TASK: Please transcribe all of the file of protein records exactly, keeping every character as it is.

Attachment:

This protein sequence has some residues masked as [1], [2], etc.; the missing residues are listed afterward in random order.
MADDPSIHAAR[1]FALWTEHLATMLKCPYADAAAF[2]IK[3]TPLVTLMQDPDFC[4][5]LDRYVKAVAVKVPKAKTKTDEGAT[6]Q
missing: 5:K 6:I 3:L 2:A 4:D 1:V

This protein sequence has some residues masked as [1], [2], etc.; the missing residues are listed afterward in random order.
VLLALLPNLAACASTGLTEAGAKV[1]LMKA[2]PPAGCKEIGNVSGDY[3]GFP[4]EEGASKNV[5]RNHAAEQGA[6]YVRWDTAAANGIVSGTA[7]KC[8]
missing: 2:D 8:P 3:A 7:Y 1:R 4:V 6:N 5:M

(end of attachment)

This protein sequence has some residues masked as [1], [2], etc.; the missing residues are listed afterward in random order.
MADDPSIHAAR[1]FALWTEHLATMLKCPYADAAAF[2]IK[3]TPLVTLMQDPDFC[4][5]LDRYVKAVAVKVPKAKTKTDEGAT[6]Q
missing: 5:K 6:I 3:L 2:A 4:D 1:V

This protein sequence has some residues masked as [1], [2], etc.; the missing residues are listed afterward in random order.
VLLALLPNLAACASTGLTEAGAKV[1]LMKA[2]PPAGCKEIGNVSGDY[3]GFP[4]EEGASKNV[5]RNHAAEQGA[6]YVRWDTAAANGIVSGTA[7]KC[8]
missing: 2:D 8:P 3:A 7:Y 1:R 4:V 6:N 5:M